Apartment living offers many benefits, from lower costs and higher levels of social interaction to superior views and proximity to local amenities. In this latest article in our Insight series of in-depth analyses of all-things property, Queensberry Properties’ sales and marketing director, Hazel Davies, examines the enduring appeal of this much loved property style.
“For the last 150 years, there have been three dominant styles of residential property in the UK. When the Victorians imported the concept of bungalows from India, these single-storey homes were absorbed into urban and suburban landscapes alongside the houses and flatted dwellings which had previously dominated our skylines.
“In the 20th century, advances in construction techniques saw apartments literally towering above other property styles. The short-lived Brutalism era represented the high point of high-rise living in this country, though many of its system-built towers only lasted a few decades. Yet Scotland’s rich history of tenement flats can trace its origins back through the centuries, reflecting the timeless and enduring benefits of low-rise apartment living”.
“It goes without saying that modern apartments are unrecognisable from the freeform structures in Edinburgh’s Old Town, or pre-war Glasgow’s sooty tenements. Yet in some respects, their Victorian and Georgian heritage is instantly obvious. Four-storey apartment blocks remain ubiquitous, making efficient use of available land while ensuring even third-floor residents can easily access communal grounds or car parking spaces. Most of the apartments at our Bonnington Mill development beside the Water of Leith were constructed within four-storey buildings, for example.
“When architects wish to go higher, they can incorporate lifts and rooftop gardens into their plans. Plans for our recently approved Otago Lane development in the heart of Glasgow’s west end incorporate upper-storey properties with spectacular views across the River Kelvin, towards Hillhead’s elegant blonde sandstone tenements. Here a total of 45 apartments can be constructed within a compact footprint, reflecting the efficiencies which can be achieved by building up rather than across. It’s also possible to expand downwards; our Waverley Square development in central Edinburgh features 66 apartments plus 59 underground car parking spaces, minimising the presence of vehicles at ground level in this historic city centre setting”.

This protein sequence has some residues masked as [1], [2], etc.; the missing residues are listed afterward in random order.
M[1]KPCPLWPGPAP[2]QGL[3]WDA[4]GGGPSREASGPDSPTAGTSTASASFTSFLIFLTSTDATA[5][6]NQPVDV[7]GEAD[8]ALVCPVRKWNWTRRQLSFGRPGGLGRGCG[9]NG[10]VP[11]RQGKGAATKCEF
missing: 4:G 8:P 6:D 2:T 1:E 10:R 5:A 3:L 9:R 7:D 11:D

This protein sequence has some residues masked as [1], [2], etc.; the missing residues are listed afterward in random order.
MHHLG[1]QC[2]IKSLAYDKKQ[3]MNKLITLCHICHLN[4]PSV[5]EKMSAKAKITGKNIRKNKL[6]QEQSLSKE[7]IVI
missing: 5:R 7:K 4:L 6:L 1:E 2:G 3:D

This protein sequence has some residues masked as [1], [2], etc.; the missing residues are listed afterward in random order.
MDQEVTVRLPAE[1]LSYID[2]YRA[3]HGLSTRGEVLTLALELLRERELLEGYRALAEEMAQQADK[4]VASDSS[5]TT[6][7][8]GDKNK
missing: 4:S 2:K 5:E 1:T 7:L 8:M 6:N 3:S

“New apartment buildings are usually constructed in urban and inner suburban areas, repurposing brownfield sites and drawing new people into established conurbations. “These districts tend to host shops and cafés, established public transport links and mature parkland. Densely populated areas also tend to have lots of community events and associations based within public hubs like libraries and leisure centres. This gives new residents plentiful opportunities to socialise, exercise and enjoy themselves within established communities.
“Being able to buy a brand-new home within walking distance of public transport and local healthcare provision reduces the car dependence often associated with greenbelt estates. Because apartment developments are often closer to city centres, commuting is quicker, and nightlife is more accessible. It’s also easier to foster community spirit within an apartment block, where residents share stairwells and landscaped communal grounds, as opposed to houses divided by hard boundary fences. People are much more privacy-focused than they were in the tenement’s communal heyday, but a quick chat with a passing neighbour can still lift your spirits to a remarkable extent”.
A model of efficiency
“Apartments are usually cheaper to buy and maintain than houses or bungalows. The developer’s ability to incorporate more than one home within a building’s footprint reduces individual construction (and therefore purchase) costs, leading to lower council tax banding and smaller bills. Shared boundary walls encourage heat to move around rather than escaping externally – upper-storey apartments naturally benefit from the rising heat generated by homes beneath them. Apartment blocks often share facilities that would otherwise be replicated in every home, from drying greens to satellite dishes, further reducing both construction and maintenance costs.
“Simplicity is another common benefit of apartment living. If a development has factored communal grounds, residents can enjoy manicured lawns and shrub borders without being green-fingered or having to cut the grass every weekend. The safety engendered by shared lobbies brings peace of mind when working away or going on holiday, while residents associations further boost security through Neighbourhood Watch schemes and greater communication between neighbours. Above all, there’s less maintenance in a factored block than in a house or bungalow. For time-poor people juggling busy lives, that’s perhaps the most compelling benefit of apartment living…”